We now know more and more about the growth as well as issues and challenges that come with it within the Cambodian higher education sector. For example, we know the sector is growing very fast. Many higher education establishments are now present in many provinces across Cambodia. Young people, as a result, have a chance to get post high-school education where they live, without a need to travel to Phnom Penh anymore. We also know that the teaching and learning are of poor quality, academic programs are not responsive to the needs of the labour market, access needs improving to ensure social justice and inclusive development, reform policies are not effective, and actions are needed to develop and promote research capacity and activities.
We know that these limitations resulted from several key factors. As evident, essential resources for higher education remain inadequate. The system lacks qualified teachers, administrators, and planners to run higher education institutions. In the meantime, most higher education institutions are short of resources such as laboratories, libraries, furniture, equipment, buildings, and computers, to support their mission and the scope of the programs and services. These difficulties are not helped with a relatively low national expenditure on higher education and a currently predominant profit-oriented higher education operation.
Along with the shortage of resources, there is still a lack of policy direction and vision although more strategies and development plans have been recently introduced. The fact that Cambodia, with some 15 million people, is having more than one hundred higher education establishments (most exist in the capital, Phnom Penh alone) reflects a shortsighted policy development. Some policies also lack mechanisms to enforce implementation. The policy on research is one among these.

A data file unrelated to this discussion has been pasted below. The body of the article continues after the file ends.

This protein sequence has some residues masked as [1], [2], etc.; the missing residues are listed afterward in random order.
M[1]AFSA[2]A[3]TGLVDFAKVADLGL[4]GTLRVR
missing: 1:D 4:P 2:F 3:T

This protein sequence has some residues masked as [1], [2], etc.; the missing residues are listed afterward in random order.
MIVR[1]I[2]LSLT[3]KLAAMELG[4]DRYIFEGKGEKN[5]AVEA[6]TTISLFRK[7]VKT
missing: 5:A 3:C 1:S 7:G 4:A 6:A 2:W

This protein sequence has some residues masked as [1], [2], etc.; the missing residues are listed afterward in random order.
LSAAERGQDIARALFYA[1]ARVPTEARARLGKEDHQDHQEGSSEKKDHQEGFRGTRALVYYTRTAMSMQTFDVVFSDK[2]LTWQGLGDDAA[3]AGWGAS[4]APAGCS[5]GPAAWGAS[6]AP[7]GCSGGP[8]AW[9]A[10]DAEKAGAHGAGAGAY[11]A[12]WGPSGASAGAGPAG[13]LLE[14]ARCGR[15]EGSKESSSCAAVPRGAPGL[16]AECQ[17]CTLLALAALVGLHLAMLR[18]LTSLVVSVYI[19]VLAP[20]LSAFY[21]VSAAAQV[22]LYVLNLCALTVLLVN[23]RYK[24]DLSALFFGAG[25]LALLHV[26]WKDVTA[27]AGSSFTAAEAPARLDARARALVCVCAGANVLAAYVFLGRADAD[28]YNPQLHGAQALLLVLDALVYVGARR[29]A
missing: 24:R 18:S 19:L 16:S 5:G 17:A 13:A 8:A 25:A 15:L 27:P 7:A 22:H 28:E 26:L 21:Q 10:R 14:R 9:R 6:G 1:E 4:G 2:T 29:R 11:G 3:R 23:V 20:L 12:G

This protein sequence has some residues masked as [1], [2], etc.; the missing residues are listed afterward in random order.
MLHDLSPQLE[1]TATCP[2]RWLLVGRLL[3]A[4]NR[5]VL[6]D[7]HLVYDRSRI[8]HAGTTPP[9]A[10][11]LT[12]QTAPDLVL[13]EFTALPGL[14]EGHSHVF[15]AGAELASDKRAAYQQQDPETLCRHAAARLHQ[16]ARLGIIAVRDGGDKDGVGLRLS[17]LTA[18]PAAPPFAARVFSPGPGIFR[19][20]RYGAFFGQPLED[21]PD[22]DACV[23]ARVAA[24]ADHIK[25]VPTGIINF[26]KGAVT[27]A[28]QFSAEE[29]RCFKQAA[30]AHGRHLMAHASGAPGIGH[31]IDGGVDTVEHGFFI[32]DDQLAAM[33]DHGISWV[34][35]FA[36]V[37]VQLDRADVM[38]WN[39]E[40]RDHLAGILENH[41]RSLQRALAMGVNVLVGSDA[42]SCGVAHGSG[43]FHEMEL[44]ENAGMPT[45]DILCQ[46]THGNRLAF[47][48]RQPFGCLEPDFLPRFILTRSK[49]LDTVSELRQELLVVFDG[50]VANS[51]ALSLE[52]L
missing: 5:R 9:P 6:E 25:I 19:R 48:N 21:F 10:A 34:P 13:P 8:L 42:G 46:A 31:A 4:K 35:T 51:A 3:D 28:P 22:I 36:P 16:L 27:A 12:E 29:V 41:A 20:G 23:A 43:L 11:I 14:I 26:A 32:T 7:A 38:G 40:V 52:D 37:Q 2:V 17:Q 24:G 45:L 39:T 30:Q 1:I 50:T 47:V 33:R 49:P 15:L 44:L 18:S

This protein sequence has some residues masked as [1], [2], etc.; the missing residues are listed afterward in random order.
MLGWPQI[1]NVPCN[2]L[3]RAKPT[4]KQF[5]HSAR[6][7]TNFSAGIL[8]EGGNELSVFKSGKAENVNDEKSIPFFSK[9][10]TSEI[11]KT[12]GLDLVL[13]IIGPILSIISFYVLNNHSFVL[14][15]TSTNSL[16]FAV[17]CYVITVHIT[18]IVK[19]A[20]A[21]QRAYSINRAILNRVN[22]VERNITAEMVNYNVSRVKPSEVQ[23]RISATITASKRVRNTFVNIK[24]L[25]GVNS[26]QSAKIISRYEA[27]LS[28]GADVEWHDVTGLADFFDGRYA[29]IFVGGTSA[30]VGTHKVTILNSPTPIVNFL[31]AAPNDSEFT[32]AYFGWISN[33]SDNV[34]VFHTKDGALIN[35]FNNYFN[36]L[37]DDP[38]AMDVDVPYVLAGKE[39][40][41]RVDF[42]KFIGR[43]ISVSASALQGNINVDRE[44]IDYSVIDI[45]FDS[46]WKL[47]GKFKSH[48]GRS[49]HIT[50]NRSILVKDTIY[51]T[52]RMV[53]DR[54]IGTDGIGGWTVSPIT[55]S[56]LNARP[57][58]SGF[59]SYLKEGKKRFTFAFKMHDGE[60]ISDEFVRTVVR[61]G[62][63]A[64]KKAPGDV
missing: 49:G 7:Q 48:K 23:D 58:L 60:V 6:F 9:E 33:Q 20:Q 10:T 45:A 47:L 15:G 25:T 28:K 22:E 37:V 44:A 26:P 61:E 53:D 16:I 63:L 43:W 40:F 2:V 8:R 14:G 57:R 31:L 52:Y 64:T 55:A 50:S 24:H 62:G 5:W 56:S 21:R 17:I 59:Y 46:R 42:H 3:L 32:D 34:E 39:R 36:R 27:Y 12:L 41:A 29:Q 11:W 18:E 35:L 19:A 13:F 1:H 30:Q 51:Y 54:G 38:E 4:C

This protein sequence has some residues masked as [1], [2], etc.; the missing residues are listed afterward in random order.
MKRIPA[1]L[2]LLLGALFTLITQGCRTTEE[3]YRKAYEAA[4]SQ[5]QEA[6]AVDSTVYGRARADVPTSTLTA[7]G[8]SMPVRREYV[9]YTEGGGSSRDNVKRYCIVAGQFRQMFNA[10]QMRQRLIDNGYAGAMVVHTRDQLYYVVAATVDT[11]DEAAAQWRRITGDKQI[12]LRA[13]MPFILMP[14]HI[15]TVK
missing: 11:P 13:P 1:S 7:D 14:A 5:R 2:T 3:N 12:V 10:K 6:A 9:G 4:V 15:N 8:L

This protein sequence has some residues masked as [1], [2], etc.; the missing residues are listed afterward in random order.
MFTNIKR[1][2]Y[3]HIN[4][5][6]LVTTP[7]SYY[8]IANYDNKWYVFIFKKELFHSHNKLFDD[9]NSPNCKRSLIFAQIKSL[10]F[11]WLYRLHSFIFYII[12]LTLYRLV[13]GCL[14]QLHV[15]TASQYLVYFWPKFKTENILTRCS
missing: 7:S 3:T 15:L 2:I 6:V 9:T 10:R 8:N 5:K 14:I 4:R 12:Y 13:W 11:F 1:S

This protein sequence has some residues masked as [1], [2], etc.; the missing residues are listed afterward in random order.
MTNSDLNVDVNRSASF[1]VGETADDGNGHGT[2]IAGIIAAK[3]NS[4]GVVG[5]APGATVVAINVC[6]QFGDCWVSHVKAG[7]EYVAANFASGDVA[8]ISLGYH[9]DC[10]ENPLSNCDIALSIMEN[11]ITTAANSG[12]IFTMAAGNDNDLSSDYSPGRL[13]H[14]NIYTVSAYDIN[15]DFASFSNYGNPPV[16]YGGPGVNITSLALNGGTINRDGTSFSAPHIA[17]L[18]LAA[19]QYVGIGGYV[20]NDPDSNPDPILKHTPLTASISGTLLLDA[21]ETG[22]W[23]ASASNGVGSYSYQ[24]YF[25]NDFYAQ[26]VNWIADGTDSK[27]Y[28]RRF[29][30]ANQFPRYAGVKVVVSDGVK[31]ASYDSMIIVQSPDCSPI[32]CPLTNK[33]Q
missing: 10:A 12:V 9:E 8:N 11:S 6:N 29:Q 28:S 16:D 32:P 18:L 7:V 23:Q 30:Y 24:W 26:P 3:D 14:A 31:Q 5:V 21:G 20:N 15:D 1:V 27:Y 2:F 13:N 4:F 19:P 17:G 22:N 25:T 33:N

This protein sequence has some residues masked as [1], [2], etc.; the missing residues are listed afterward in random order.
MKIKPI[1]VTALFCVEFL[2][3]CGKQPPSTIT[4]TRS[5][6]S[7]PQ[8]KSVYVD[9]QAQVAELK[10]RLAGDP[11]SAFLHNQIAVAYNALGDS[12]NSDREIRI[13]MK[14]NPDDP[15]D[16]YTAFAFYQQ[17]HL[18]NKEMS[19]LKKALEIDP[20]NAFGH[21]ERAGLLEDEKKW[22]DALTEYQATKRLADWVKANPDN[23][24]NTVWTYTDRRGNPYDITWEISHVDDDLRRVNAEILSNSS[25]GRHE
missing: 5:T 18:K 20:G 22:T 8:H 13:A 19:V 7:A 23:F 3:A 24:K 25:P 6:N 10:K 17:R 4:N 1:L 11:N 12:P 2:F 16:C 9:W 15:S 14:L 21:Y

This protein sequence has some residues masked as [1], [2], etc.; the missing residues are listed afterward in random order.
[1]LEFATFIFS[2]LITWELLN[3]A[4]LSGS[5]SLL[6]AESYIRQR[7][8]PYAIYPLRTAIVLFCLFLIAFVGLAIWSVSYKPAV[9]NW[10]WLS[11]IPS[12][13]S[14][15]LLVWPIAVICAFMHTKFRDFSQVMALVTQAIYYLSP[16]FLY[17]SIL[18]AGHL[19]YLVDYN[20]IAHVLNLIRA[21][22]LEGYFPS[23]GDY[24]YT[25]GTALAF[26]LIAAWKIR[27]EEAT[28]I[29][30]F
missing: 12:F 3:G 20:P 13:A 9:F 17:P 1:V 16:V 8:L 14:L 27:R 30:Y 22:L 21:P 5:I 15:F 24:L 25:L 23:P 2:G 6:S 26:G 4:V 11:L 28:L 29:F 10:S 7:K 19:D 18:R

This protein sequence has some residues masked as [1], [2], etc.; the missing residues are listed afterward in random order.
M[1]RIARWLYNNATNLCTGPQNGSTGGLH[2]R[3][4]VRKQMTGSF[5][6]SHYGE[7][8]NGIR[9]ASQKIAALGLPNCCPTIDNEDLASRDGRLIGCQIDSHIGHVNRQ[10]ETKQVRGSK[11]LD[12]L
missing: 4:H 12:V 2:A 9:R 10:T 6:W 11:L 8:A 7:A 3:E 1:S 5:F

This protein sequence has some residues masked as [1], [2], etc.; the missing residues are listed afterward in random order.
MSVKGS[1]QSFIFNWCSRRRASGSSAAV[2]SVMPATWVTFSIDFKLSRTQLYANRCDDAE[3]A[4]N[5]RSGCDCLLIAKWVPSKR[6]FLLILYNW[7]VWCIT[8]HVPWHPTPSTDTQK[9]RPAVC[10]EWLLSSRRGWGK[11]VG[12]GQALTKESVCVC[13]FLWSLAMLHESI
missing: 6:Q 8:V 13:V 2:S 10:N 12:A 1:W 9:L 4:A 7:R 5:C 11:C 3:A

The governance of higher education also has a significant share of the issue. The coordination among the higher education institutions is confusing and ineffective because of the involvement of too many different ministries. The absence of an effective coordination is posing a massive challenge of Cambodia as individual institutions are making fragmented decisions that focus on their profits and survival, not the national social and economic needs. Problems involving institutional autonomy, appointment of university leaders, staff participation and commitment also hinder the effectiveness of higher education governance.
Also, while stakeholders such as faculty members, students, parents, and private sector representatives can provide constructive input concerning many policy areas that affect the effectiveness of higher education operation such as curriculum, methods of instruction, extracurricular activities, and research, their participation is not promoted nor encouraged.
What then does Cambodian higher education sector need to do to overcome the challenges? Dealing with problems in these different areas (relevance/curriculum, governance, financing, equitable access, quality, and research) is not an easy task. Nevertheless, we all agree that there is something we must do to improve. Do you have an idea? Please share your suggestion in the comment section below.